New Research Highlights Racial Inequities in the Workforce and Makes Actionable Recommendations for Equitable Economic Recovery | Burning Glass Technologies

Data from Boston, Chicago, Dallas, San Francisco and Seattle show workforce challenges are inextricably linked to economic development, housing, criminal justice, transportation, and childcare

New reports show that there remain deep racial inequities in the labor market that are made worse by the coronavirus pandemic. Coupled with disaggregated data analysis, the reports identify workforce equity strategies that should be implemented across systems to foster broad economic prosperity.

The Advancing Workforce Equity reports, released today by the National Fund for Workforce Solutions, in collaboration with PolicyLink and the USC Equity Research Institute, Burning Glass Technologies, and JPMorgan Chase, uncover data that highlights the stark realities for workers in five U.S. metro regions – Boston, Chicago, Dallas, San Francisco, and Seattle. Key observations that emerged across these regions include the following:

  • Racial inequities in income are a drag on regional economic growth. The unrealized GDP ranges from $33 billion in Seattle to $348 billion in the San Francisco Bay Area and will only increase as the workforce diversifies.
  • Occupational segregation, where workers of color are crowded into low-wage jobs, is entrenched and perpetuates inequities. In the Dallas region, Black workers are about 18% of the total workforce but almost half (48%) of healthcare support workers and just 12% of both computer and mathematical jobs and management positions.
  • Black and Latinx workers earn substantially less than their White counterparts at every education level.
  • There are not enough good jobs to go around, and workers of color are overrepresented in low-quality jobs. In all five communities, only 40-50% of workers are in “good jobs.”
  • Workers of color face significant, disproportionate risk of job loss as a result of automation.

“Shared prosperity demands bold solutions that center racial equity and dismantle systems and structures that disadvantage certain groups of people,” said Michael McAfee, president and CEO of PolicyLink. Equity—just and fair inclusion into a society in which everyone can participate and prosper—is the superior growth model. It is not only a matter of social justice or morality: It is an economic necessity.”

Although there are similarities across the reports, the recommended actions emerged from the local data insights and reflect the power of local leadership, design, and influence. Traditional workforce activities — education, training, and job placement — remain a priority, but this research demonstrates that achieving workforce equity will require greater public and private sector coordination, collaboration, and solutions that can cut across multiple systems, including housing, transportation, and childcare.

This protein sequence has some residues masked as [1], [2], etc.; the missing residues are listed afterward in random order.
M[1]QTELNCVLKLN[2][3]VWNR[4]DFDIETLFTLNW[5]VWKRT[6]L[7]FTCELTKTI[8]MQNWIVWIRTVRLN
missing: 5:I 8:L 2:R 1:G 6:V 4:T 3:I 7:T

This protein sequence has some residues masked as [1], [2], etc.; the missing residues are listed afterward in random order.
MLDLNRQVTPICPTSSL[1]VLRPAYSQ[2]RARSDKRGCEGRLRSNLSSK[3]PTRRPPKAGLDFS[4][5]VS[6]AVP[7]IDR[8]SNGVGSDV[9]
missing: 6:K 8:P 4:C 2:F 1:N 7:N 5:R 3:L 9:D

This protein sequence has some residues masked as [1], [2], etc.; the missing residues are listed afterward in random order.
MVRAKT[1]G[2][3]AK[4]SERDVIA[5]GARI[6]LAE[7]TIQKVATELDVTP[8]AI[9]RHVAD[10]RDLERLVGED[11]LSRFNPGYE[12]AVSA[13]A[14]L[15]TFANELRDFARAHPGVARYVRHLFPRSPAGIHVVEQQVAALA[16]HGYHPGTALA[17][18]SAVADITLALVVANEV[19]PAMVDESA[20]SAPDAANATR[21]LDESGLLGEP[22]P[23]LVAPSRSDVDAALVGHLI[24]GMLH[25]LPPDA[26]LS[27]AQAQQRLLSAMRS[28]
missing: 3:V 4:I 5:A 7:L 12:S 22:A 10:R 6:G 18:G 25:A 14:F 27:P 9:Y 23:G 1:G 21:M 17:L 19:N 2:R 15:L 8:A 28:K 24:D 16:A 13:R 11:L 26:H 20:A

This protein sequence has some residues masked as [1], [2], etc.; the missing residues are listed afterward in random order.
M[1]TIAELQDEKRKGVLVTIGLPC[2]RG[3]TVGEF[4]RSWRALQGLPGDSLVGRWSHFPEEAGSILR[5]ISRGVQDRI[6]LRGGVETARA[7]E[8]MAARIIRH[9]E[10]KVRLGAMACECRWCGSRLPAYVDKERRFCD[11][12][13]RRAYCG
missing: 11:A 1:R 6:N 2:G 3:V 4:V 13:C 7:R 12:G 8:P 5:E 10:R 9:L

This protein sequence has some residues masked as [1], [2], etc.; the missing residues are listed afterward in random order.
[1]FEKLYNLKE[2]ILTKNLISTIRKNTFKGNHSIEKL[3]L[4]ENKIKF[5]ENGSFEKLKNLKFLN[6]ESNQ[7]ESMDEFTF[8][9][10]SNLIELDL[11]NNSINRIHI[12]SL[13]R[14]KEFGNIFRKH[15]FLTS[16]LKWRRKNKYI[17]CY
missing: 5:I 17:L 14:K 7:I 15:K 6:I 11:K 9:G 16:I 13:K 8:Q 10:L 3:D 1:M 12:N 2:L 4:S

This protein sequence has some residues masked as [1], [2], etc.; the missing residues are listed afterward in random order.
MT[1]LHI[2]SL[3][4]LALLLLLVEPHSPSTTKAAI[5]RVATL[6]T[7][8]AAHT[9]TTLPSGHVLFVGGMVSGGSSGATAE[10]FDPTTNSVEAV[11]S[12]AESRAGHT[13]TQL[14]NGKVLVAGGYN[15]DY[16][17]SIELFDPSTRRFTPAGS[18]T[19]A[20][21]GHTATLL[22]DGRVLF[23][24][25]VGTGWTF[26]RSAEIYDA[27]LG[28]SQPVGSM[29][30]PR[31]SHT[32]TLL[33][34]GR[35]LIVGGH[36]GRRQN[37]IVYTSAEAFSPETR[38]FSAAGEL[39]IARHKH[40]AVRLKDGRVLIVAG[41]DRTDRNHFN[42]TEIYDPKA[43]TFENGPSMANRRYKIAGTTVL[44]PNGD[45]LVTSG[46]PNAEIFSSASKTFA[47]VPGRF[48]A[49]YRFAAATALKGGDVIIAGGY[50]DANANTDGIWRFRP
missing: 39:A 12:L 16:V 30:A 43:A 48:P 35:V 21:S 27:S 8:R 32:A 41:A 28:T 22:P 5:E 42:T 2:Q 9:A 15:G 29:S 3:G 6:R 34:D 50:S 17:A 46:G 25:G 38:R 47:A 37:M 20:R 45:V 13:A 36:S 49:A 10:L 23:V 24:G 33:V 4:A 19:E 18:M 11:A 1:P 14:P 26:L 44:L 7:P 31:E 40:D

“The data supports what we’ve seen for a long time. Racial inequities are entrenched in all aspects of the workforce system,” said Amanda Cage, president and CEO of the National Fund for Workforce Solutions. “The time for talk is over. It’s time to get to work, and the strategies outlined in these reports offer a concrete way to get started.”

The following recommendations are among those highlighted in the reports:

  • Focus on improving job quality and/or increasing the number of quality jobs.
  • Use skills-based hiring, retention, and advancement strategies to reduce racial occupational segregation that results from hiring bias and degree inflation.
  • Invest in proven workforce training programs to remove barriers to entry and advancement in the labor market.
  • Invest in solutions that increase worker voice and power, and support worker rights.
  • Connect workforce programs to economic development initiatives with specific equity targets and outcomes.

“As workers across the country, especially in Black and Latinx communities, continue to face barriers to good jobs, it’s critical to work across sectors to address these inequities,” said Monique Baptiste, vice president of global philanthropy at JPMorgan Chase. “With data-driven insights and collaboration, and as part of JPMorgan Chase’s commitment to advancing racial equity and preparing people for the future of work, we can begin to close the gap, grow opportunity, and define a clear path forward to a more inclusive economy.”

The regional reports, data, and analysis can be found at

The Advancing Workforce Equity reports were developed through a partnership of the National Fund for Workforce Solutions, PolicyLink, USC Equity Research Institute, and Burning Glass Technologies, with support from JPMorgan Chase.